Our History

Our History

New Beginnings

3rd Washington Scouts has been giving young people skills for life since 1975. Back in 1974, the District Commissioner of Chester-Le-Street realised that there was a gap in provision in Washington New Town and sought volunteers to open new troops in Albany and Donwell.

Parents enrolling their children onto the waiting list at 1st Usworth were asked to take a leadership role at the new troops. John Addington, our Group President agreed to take on the role as Scout Leader and has been involved in the Group ever since. 3rd Washington held it's first official meeting on the 16th January 1975. 30 Cubs and 36 Scouts enrolled on the first night at an open meeting at Usworth Church Hall.

By the summer of 1975, the group had raised funds, bought a tent and begged and borrowed the gear needed to go to camp. The first Group camp was held at Moor House with both Cubs and Scouts attending.

The Group were initially based within Donwell School, however looking to expand provision of Scouting in the holidays, the Group moved to a local community centre.

In the late 70's, the Group was homeless after the community centre was condemned and numbers were low. 2nd Washington (at Albany) were struggling also and the groups merged. After a year working with 1st Usworth Scouts on their gang show, the Group found a home again at Blue House Lane Community Centre and started to grow.

After outgrowing the Community Centre, the Group moved to St Andrew's church in Concord in the early 90s where it has been based ever since.

Growth continued and the Group opened its first Beaver colony in 1997, the first time a provision for 6 to 8 year olds existed as part of 3rd Washington, just a few beavers joined the group at first led by Maureen and Malcolm Hitcham, but soon the section began to grow, moving from the small classroom in St Andrews Church to the main hall.

The Millenium and Beyond

In 2000, Eddie Wright (known as Kingfisher to our beavers) joined the group and with Lynn his wife took the helm of our beaver colony, with inspirational enthusiasm he inspired generations of beavers over 18 years with many memorable programmes, including building a 30 foot pirate ship out of pallets for a weekend camp. Sadly Eddie passed away in 2018 and will be remembered as an energetic, creative and lively man. His family continue to lead our St Andrews Beaver Colony.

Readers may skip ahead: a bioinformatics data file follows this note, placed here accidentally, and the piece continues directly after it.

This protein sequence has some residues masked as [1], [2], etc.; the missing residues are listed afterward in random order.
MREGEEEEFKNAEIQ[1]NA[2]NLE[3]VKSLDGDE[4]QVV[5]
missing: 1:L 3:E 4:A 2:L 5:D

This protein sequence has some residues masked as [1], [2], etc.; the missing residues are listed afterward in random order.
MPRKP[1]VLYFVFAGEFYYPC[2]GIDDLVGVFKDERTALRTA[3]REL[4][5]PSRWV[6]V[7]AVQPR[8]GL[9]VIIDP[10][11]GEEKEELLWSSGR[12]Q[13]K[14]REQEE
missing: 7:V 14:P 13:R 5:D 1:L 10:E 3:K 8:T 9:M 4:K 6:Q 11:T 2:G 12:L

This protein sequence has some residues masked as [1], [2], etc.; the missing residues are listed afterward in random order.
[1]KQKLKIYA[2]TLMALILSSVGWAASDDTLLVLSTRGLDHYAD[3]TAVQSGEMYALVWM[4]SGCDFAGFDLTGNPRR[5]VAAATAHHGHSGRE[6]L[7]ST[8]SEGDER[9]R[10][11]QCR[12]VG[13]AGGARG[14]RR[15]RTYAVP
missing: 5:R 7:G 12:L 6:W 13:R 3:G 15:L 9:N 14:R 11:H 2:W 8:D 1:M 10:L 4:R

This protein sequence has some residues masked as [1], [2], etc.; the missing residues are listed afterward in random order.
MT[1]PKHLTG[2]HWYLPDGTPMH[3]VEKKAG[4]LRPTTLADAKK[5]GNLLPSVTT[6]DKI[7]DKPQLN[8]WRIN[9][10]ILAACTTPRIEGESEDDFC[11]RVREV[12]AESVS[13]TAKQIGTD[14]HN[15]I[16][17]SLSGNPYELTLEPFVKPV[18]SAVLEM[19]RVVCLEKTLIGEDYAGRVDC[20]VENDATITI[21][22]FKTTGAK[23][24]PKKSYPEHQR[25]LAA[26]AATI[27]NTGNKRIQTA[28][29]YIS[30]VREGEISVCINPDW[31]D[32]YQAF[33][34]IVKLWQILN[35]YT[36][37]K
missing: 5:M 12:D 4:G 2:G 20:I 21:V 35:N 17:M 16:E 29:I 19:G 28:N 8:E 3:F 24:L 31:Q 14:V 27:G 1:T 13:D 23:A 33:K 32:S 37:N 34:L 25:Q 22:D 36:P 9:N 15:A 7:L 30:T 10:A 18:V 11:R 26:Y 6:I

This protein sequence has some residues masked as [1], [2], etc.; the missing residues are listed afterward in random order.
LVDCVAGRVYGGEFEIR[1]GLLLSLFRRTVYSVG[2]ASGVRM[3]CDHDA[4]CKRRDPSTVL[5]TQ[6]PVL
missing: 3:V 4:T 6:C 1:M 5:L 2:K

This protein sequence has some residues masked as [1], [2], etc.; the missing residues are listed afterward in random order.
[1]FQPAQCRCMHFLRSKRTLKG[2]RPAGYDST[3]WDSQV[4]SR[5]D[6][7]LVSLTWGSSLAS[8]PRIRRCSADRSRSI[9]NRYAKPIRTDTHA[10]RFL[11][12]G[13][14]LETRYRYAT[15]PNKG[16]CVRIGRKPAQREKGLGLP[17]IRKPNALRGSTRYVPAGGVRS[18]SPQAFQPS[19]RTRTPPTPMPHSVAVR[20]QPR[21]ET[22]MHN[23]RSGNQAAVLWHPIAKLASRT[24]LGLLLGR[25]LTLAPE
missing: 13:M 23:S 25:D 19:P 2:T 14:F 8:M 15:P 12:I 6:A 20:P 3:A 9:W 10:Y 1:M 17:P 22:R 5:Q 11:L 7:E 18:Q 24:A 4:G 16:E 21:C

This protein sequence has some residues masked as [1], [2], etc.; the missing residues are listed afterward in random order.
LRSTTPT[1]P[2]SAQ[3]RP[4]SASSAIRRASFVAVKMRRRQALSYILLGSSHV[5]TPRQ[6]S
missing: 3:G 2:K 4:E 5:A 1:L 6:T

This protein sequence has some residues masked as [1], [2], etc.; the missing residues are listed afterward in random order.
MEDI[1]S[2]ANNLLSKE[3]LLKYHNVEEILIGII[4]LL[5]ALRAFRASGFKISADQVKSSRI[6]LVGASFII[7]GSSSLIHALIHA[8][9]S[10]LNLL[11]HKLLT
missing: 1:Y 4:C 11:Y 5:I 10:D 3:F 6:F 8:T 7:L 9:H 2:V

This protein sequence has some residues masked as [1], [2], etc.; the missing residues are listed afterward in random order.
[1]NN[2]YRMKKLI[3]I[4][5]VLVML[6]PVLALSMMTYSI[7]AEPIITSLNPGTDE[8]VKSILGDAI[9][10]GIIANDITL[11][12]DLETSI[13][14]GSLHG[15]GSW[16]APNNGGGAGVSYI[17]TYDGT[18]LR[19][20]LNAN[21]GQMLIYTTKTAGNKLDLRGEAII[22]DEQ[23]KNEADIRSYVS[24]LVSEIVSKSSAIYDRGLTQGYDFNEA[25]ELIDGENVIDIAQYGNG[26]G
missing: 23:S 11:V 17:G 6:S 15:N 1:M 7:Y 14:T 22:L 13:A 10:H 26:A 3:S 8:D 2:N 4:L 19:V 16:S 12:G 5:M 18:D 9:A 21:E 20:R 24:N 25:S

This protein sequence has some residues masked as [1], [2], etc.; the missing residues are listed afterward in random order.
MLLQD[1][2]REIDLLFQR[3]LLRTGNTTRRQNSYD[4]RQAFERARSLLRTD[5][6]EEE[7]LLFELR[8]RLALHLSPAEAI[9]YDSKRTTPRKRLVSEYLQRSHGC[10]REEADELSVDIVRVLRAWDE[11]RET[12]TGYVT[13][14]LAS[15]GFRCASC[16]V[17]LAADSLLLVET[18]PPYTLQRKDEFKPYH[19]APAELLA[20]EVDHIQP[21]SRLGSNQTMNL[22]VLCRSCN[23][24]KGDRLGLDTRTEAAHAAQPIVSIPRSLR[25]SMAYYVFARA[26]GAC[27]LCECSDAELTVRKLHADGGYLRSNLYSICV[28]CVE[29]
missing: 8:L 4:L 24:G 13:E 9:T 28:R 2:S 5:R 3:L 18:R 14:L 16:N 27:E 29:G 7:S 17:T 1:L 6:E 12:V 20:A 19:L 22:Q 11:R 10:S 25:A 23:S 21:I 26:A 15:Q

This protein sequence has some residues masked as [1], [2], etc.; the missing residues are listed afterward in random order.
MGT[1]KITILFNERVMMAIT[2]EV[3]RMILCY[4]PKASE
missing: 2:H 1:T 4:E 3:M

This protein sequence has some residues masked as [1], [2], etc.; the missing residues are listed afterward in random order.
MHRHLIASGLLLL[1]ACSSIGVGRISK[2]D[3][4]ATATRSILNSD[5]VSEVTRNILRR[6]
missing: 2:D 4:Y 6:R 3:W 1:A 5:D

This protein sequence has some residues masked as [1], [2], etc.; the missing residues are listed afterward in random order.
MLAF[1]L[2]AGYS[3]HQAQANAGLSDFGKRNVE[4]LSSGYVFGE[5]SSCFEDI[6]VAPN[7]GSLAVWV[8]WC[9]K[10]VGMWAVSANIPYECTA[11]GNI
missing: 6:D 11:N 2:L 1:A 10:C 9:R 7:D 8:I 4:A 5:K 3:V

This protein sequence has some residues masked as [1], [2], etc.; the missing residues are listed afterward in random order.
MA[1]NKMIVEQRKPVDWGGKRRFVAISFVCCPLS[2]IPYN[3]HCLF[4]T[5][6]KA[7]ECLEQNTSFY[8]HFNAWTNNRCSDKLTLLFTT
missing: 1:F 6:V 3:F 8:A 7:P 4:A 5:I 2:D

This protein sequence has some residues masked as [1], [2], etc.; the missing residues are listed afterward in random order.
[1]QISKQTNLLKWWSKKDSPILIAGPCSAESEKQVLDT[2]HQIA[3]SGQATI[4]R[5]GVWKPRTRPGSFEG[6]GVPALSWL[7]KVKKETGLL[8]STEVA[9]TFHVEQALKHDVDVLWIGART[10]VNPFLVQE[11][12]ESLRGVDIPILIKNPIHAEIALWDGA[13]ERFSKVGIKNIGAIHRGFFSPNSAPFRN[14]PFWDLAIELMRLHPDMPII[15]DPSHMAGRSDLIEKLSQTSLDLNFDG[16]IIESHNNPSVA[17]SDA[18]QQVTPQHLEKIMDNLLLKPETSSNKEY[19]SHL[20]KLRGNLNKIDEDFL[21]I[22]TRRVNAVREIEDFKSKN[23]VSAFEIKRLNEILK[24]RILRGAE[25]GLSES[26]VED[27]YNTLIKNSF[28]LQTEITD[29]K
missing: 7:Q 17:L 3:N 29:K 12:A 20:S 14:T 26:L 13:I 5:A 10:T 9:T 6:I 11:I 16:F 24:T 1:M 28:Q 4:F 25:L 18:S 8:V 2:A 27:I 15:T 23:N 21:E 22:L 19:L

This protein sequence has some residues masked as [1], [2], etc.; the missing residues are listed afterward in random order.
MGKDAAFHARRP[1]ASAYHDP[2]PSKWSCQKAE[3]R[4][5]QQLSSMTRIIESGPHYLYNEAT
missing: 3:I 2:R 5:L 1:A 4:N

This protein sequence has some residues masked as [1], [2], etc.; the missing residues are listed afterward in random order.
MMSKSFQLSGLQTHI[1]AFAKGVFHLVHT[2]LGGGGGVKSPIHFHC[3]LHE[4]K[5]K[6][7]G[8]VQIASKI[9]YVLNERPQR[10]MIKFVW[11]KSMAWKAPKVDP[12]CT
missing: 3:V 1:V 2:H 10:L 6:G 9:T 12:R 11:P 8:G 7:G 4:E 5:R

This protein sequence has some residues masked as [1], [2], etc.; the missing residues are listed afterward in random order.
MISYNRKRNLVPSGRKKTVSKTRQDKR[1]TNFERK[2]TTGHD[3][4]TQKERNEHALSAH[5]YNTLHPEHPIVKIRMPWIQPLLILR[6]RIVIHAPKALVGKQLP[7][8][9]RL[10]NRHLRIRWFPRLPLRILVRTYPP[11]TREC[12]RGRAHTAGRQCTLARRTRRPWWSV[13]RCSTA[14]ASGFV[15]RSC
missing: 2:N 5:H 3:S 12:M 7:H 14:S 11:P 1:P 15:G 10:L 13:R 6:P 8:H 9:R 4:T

The pace of growth dramatically increased from 2007 as the Centenary of Scouting and the presence of the World Scout Jamboree in the United Kingdom created huge interest in scouting. With Jonathan Chicken and Carl Hickman driving the ambitions of the group and a growing leader team of adult volunteers, the group was able to open a new scout troop in the West of Washington in 2008 and a cub pack a year and a half later. In 2012, the group opened a new beaver colony in Oxclose which completed the scouting family.

Jonathan took up the role of group scout leader as John Addington retired and Jonathan's dedication ever since has moved the group forward, including leading the group towards the purchase of 3 minibuses, many summer camps and many more events alongside his work as district commissioner and leadership in other roles in Durham County.

In 2014, explorer scouts (for young people aged 14 to 18) became a group provision rather than a district unit as it had been previously and the group opened it's first explorer scout unit in September 2014 with 18 members.

The dedicated volunteers in the group took scouting online in 2020 as the corona virus pandemic forced everyone to stay at home and the group continued to provide scouting to many of it's members, delivering incredible virtual programmes across all sections.